The US was the No 1 enemy because it was economically strong and militarily active. It had a long history of invasions and interference to effect regime change: Cuba, Guatemala, Chile, Grenada, Afghanistan, Iraq and others.

In the face of that, Putin appealed to Russian nationalism – a white, Christian nationalism – to create an authoritarian state. It was the Soviet Union all over again without the idiotic dogma or collective ownership.

All of the methods of the KGB were kept and improved. The murder of Trotsky in Mexico in 1940 was replicated by Putin’s regime, 14 murders on British soil alone, according to US intelligence. The most famous was the polonium poisoning of Russian spy defector Alexander Litvinenko in 2006. You need to be a nuclear power to get hold of polonium.

The attempted murder of Russian defector Sergei Skripa and his daughter using the nerve agent Novichok (available to the military of only a very few countries) fits the pattern.

Journalists were similarly intimidated and murdered.

When a regime orders murders on foreign soil, collusion in foreign election meddling is minor.

Ukraine was a special threat with its 2000km land border with Russia. Putin armed Russian minorities on the Ukrainian side who used the arms to (among other things) shoot down a Malaysia airliner in the presumed belief it was a military aircraft. In 2014, he annexed Crimea (with its Black Sea port) by force with thousands of deaths, rather than pressing for a referendum which would have seen the territory peacefully pass back to Russia anyway.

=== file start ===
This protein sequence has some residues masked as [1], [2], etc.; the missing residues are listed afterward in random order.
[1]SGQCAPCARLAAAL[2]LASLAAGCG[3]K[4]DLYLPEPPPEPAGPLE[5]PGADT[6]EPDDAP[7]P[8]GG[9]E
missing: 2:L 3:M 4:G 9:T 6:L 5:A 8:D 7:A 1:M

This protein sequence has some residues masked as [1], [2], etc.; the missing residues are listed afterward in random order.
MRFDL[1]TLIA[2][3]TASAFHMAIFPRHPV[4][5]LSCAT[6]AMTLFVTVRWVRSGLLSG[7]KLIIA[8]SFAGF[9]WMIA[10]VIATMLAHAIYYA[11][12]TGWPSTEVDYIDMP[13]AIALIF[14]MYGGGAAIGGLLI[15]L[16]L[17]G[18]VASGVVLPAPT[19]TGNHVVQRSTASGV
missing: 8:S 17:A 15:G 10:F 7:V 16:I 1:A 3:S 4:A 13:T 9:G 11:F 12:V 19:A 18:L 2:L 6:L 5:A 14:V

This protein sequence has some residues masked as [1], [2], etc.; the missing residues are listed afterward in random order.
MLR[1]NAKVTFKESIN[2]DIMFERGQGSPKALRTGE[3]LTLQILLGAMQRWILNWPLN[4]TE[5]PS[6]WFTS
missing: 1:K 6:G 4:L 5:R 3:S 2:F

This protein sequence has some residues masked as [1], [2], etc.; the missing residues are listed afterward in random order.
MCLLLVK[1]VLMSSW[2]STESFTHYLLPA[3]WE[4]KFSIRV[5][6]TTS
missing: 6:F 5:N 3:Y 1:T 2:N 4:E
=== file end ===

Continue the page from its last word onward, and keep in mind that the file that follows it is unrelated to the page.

This led to EU-US sanctions against Russia and more importantly personally against the oligarchs who had enriched themselves by buying at next-to-nothing prices state property on the collapse of the Soviet Union. The oligarchs either sided with Putin or were repressed or jailed by him on trumped up charges with their assets renationalised.

The Putin-supporting oligarchs have been especially hard hit by sanctions. Putin needs to keep them onside, so he has been desperate to get rid of the sanctions. He would not get rid of them by behaving himself, so he went the other way. He set out to undermine the liberal democracy and cohesion of those who had imposed them – the EU and the US.

He used cyber war with propaganda through social media to sway the Brexit referendum and the US election in 2016. Nance’s book outlines how the use of fake news, “bots”, and social media influenced opinion through posting to targeted audiences of hundreds of thousands (with the alleged help of Cambridge Analytica which has Trump connections) on Facebook and Twitter.

He has used the same tactics to help authoritarian parties in EU countries (some of them in power) to destabilise the union.

Most informed people in the US, including Republicans in Congress, realise that with enemies like Russia, you need friends. Trump does not realise that. Nor does he realise he has been utterly duped by the Russians and is little more than their puppet.

It has been an even more masterful intelligence operation than the KGB’s running of the Cambridge spy ring in Britain in the 1950s and 1960s – and of the same parentage. We just have to wait for Meuller to get to the bottom of it.
CRSIPIN HULL
This article was first published in The Canberra Times and other Fairfax Media on 21 July 2018.